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The second Crash Course of the fall will spotlight ideas from the new book The Startup Community Way: Evolving an Entrepreneurial Ecosystem. Brad Feld, who co-authored the book with Ian Hathaway, joins host Brad Bernthal live for what is certain to be an engaging conversation.

The Startup Community Way builds upon and refines ideas from Brad Feld’s 2012 widely read book, Startup Communities. Feld and Hathaway explore ideas about economic geography – the relationship between location and economic production – with an emphasis on startup activity and innovation, while applying tools from complexity theory to better understand how startup communities evolve and adapt.

The release of Startup Community Way comes at a unique moment in economic geography and innovation. Reaching back over the past 40 to 50 years, the geographic advantage associated with talent concentration – particularly in places such as Boston and Silicon Valley – has been an accepted truism. The density of startup companies, employee talent, and risk-taking investors create a virtuous cycle that advantages companies located in startup hubs relative to fledgling entities elsewhere.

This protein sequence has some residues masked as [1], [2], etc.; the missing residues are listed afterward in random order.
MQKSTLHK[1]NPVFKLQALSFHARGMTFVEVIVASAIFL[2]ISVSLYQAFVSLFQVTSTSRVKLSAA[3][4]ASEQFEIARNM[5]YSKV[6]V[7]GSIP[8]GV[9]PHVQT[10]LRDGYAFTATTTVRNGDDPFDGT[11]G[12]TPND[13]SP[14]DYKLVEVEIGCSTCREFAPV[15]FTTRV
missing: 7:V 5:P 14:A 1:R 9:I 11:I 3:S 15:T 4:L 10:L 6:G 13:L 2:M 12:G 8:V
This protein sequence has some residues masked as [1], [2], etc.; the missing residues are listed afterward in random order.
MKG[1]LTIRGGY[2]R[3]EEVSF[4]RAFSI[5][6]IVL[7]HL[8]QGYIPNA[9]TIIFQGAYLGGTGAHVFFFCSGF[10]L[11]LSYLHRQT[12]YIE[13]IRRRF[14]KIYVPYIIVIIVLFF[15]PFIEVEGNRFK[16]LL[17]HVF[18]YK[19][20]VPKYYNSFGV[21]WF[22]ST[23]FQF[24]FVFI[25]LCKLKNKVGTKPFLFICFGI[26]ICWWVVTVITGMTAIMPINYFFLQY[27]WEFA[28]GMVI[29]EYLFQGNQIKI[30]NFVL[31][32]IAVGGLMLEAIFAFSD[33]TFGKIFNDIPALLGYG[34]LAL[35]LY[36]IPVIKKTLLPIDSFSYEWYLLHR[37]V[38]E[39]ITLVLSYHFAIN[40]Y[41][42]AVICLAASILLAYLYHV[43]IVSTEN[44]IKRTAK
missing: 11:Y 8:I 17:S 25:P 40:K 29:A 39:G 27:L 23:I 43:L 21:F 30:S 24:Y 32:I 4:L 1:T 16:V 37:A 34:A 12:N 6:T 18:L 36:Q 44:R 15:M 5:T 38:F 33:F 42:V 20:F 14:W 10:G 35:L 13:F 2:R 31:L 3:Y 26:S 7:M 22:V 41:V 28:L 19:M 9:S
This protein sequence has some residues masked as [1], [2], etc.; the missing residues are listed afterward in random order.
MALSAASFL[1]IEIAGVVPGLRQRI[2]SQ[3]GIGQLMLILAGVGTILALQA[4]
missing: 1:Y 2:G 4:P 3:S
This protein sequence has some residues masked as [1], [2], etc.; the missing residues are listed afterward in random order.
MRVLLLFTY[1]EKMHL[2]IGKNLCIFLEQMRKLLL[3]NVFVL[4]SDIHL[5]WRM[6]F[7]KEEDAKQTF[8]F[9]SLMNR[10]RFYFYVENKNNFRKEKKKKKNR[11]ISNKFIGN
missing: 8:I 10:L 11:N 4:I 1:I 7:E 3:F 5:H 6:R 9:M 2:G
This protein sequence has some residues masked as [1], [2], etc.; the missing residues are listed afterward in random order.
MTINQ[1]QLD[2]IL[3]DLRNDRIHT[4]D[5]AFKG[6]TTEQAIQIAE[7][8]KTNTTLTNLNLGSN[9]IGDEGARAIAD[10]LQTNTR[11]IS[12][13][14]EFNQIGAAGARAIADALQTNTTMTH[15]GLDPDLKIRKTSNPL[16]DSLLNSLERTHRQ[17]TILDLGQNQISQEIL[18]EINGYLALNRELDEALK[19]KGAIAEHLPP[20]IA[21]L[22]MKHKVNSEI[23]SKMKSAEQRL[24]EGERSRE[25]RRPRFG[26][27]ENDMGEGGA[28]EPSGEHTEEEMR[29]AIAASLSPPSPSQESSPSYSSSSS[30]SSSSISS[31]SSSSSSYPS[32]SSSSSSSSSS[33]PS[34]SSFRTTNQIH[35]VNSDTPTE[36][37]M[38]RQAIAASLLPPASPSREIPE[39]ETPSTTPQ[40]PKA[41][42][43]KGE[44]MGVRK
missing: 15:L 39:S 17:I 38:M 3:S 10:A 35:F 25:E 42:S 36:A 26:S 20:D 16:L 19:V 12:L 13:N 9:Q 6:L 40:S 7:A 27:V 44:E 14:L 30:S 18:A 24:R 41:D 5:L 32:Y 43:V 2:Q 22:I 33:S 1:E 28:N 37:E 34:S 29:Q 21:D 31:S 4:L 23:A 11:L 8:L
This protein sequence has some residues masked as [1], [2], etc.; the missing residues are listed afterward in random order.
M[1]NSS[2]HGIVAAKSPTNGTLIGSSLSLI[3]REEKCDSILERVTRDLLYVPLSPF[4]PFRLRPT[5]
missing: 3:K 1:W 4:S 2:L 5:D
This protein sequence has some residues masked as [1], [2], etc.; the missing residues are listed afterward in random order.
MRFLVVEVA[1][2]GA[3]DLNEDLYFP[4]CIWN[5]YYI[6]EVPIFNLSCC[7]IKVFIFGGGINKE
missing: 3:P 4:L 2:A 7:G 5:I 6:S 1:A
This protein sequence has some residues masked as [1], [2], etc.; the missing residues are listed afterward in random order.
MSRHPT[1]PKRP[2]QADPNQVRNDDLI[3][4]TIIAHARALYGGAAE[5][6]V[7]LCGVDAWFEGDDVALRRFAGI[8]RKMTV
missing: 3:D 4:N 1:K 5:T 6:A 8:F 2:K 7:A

Changes rightly lead observers today to question this conventional wisdom. Skyrocketing real estate costs, traffic congestion, and other factors take some of the luster off existing startup hubs. Meanwhile, strong, viable second-tier locations for startups have emerged over the past decade. Other intentional efforts, such as Startup Colorado, born here at Silicon Flatirons, attempt to spur economic innovative activity in rural areas. Moreover, a variety of trends – spanning work from home, distributed teams, and tools used during the pandemic – seem to favor the ability to build companies from anywhere.

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